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Young Queen of Ethiopia

1956 James W. Washington, Jr. Born: Gloster, Mississippi 1909 Died: Seattle, Washington 2000 limestone on wood base 16 1/2 x 6 5/8 x 9 3/4 in. (42 x 16.9 x 24.8 cm) Smithsonian American Art Museum Gift of the artist © 1956, James W. Washington, Jr. and Janie R. Washington 1984.115 Smithsonian American Art Museum
Luce Foundation Center, 4th Floor, 46B


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Young Queen of Ethiopia
from American Art staff

Luce Center Label

James W. Washington, Jr., was extremely philosophical, especially in his approach to art. Raised in a deeply religious, African American family in the segregated South, Washington believed he gave life to his stone sculptures through fostering what he called a "spiritual force." He hoped that his art would transcend language, as well as cultural and racial barriers. He dedicated this sculpture, one of his earliest, to his family. He might have seen the figure of a young Ethiopian queen as a symbol of strength and unity, representing not just his immediate family but the African American community as a whole. During the civil rights movement, biblical verses about Ethiopia were used to support the fight for racial equality, particularly Psalm 68:31: "Princes shall come out of Egypt and Ethiopia shall soon stretch out her hands unto God." This idea of a universal equality aligned with Washington's personal philosophical beliefs.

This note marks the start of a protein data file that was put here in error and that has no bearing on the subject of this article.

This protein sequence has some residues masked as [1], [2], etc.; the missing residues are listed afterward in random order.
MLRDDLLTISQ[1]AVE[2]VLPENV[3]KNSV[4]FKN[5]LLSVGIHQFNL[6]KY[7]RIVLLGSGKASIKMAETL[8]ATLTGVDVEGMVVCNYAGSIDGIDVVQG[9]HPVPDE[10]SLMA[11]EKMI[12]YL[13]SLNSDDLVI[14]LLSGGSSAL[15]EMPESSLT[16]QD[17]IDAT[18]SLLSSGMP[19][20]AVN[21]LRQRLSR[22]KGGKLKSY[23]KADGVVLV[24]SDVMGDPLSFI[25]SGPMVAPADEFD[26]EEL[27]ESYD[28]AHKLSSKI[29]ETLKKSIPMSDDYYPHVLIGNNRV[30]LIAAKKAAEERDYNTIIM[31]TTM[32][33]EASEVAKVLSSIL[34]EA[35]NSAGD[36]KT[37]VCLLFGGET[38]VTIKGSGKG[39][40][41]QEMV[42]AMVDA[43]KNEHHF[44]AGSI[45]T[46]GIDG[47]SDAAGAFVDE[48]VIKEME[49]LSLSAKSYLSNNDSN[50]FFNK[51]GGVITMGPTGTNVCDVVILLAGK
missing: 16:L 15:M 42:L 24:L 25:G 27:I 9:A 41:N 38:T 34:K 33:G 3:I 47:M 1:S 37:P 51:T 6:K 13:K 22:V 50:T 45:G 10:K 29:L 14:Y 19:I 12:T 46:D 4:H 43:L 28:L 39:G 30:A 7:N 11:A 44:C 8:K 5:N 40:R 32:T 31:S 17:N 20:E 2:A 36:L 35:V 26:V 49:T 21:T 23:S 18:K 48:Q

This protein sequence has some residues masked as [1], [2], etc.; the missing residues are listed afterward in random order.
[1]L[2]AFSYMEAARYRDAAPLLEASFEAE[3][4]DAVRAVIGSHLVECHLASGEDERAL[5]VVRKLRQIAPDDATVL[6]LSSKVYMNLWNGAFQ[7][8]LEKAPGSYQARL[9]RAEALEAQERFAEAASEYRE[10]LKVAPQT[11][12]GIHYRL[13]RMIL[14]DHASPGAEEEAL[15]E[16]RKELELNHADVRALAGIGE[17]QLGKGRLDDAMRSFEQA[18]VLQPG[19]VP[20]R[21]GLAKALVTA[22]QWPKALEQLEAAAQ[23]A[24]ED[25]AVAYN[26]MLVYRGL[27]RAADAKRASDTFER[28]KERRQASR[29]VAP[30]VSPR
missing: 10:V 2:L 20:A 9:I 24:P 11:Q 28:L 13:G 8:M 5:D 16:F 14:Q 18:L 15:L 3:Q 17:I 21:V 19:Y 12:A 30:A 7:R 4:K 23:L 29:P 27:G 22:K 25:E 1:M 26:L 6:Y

Keywords

Ethnic - African - Ethiopian

Occupation - other - aristocrat

Portrait female - unidentified - bust

sculpture

stone - limestone

wood

About James W. Washington, Jr.

Born: Gloster, Mississippi 1909 Died: Seattle, Washington 2000

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James W. Washington, Jr.